Consensual non-monogamy can include polyamory, swinging and other forms of open relationships, according to Terri Conley, an associate professor of psychology at the University of Michigan who has studied consensual non-monogamy. While there aren’t comprehensive statistics about how many people in America have polyamorous relationships, a 2016 study published in the Journal of Sex & Marital Therapy found that one in five people in the U.S. engage in some form of consensual non-monogamy throughout their lives.

But these relationships can still be shrouded in stigma. And people in polyamorous relationships often keep them a secret from friends and family.

“Often they’re scared of losing their jobs, not getting a job, losing family or friends who won’t respect them anymore or scared that their children will be taken away,” says Carrie Jenkins, a professor of philosophy at the University of British Columbia and the author of What Love Is: And What It Could Be.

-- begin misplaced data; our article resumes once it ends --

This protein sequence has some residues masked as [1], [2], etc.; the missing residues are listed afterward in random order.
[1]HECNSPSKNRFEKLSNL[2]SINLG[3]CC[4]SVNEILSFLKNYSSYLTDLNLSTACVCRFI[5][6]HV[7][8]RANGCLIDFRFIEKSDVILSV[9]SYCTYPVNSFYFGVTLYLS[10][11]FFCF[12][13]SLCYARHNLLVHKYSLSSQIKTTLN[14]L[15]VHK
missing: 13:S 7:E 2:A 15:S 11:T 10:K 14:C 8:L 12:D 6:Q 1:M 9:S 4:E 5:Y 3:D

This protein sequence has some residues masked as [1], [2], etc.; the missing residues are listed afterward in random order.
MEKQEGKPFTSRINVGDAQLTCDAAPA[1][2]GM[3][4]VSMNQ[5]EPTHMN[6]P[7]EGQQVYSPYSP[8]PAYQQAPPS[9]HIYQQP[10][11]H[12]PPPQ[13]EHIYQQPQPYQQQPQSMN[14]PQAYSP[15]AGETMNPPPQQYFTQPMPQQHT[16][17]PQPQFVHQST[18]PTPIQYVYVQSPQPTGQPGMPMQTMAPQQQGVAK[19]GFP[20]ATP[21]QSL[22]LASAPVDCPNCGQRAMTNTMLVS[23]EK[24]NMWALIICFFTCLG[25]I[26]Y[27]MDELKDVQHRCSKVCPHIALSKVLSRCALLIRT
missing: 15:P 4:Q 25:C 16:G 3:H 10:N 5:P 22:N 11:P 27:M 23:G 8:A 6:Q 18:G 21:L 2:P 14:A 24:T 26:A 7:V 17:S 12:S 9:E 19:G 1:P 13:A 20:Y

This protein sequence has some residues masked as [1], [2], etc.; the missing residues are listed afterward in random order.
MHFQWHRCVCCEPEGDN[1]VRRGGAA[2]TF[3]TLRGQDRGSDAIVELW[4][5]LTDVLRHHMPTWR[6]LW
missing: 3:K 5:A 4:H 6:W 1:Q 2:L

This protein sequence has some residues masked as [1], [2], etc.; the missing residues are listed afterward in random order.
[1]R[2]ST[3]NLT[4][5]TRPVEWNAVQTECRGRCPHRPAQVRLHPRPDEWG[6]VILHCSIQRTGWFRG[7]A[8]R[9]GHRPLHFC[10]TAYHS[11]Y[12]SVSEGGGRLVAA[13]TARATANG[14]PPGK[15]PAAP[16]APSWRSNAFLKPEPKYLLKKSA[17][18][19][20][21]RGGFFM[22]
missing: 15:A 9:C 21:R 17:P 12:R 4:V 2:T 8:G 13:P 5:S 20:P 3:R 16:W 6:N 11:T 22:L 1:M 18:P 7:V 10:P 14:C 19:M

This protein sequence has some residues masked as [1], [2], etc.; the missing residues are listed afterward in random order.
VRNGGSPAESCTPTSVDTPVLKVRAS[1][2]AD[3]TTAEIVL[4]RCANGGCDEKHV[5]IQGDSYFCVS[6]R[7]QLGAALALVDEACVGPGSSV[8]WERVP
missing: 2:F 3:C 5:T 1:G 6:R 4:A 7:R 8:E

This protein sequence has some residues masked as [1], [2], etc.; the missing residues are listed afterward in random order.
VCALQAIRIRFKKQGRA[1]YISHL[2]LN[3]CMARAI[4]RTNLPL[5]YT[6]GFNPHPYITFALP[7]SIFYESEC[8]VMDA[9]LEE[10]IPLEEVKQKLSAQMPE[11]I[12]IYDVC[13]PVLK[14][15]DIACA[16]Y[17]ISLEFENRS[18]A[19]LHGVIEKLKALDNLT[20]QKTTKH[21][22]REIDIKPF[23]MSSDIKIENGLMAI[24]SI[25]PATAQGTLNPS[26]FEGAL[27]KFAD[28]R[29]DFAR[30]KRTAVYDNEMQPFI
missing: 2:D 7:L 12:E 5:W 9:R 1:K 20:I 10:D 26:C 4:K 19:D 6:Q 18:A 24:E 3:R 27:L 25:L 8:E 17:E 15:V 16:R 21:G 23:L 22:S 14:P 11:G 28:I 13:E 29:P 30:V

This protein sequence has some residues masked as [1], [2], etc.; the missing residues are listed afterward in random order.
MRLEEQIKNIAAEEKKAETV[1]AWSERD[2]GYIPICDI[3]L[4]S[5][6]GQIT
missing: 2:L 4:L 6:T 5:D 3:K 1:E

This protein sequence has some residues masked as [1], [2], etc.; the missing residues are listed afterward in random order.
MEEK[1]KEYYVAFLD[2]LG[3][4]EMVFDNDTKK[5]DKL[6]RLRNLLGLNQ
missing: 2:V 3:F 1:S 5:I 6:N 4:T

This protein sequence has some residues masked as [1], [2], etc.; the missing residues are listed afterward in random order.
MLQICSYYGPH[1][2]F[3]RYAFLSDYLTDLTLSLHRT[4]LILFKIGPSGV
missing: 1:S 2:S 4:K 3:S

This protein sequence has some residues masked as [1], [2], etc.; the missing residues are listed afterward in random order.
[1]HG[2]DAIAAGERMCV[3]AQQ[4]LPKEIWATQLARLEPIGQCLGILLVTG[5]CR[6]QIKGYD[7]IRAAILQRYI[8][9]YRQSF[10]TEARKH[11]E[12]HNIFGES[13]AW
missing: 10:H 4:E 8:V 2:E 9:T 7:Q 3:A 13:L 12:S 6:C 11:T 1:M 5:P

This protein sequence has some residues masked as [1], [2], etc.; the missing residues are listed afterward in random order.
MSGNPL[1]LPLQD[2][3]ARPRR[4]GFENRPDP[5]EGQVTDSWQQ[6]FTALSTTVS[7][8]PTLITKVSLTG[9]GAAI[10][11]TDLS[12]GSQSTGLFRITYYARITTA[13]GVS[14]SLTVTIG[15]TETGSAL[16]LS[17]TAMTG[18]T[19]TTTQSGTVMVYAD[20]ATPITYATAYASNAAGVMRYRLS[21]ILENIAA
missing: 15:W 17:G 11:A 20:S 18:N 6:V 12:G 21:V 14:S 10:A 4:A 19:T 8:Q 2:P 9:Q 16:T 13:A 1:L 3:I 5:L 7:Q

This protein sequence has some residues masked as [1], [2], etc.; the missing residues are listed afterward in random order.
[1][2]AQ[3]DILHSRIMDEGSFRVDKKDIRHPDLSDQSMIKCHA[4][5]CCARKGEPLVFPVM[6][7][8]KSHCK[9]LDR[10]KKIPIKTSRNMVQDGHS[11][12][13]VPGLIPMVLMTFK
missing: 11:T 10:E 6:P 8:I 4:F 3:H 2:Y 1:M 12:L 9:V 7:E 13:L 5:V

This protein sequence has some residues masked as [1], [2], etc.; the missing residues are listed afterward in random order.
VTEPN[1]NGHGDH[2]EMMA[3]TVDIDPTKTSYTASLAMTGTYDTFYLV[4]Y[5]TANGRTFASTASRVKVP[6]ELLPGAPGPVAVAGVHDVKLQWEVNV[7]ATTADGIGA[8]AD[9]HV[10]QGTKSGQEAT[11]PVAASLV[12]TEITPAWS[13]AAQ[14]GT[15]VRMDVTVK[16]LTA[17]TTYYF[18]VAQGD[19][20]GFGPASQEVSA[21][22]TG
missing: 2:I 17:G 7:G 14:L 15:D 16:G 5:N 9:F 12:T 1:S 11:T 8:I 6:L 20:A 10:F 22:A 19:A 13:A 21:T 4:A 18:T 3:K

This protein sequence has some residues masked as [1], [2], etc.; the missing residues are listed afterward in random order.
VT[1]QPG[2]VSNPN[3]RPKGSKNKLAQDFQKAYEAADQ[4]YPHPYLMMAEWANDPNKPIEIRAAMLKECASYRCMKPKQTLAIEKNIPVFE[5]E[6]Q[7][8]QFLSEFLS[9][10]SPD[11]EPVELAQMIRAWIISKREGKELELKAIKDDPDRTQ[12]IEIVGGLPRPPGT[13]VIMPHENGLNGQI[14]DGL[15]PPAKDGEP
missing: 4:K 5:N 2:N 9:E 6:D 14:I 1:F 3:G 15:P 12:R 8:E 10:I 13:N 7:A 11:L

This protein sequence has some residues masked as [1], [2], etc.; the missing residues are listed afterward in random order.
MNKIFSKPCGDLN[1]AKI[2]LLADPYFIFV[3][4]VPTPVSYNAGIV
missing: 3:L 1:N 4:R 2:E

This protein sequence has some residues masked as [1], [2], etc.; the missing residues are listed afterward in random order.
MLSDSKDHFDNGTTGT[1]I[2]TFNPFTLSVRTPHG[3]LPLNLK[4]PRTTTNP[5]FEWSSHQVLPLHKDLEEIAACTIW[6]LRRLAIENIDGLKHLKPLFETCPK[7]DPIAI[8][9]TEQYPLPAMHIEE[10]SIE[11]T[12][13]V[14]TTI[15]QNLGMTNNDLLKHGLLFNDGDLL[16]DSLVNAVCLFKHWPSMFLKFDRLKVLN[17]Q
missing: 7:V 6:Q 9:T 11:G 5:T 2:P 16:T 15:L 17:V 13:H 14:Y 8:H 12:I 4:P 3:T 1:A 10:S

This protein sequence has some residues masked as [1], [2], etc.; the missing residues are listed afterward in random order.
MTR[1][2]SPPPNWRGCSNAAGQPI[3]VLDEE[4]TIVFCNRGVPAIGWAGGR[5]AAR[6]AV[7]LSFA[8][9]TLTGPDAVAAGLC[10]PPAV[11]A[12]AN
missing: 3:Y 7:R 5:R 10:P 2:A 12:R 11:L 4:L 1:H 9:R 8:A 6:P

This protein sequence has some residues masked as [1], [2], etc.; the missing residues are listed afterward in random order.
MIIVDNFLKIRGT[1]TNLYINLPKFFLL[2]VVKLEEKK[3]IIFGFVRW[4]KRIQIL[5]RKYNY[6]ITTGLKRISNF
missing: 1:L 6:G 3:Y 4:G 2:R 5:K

But Jenkins, who participates in polyamorous relationships herself, cautions that there isn’t a one-size-fits-all approach to relationships. “One impression that I don’t want to give is that I think polyamorous relationships are better for everyone,” she says. “We’re all very different from one another.”

Still, experts who study relationships say polyamorous relationships can provide useful lessons for monogamous couples. Here are a few areas where, researchers say, polyamorous couples are particularly successful:

Communication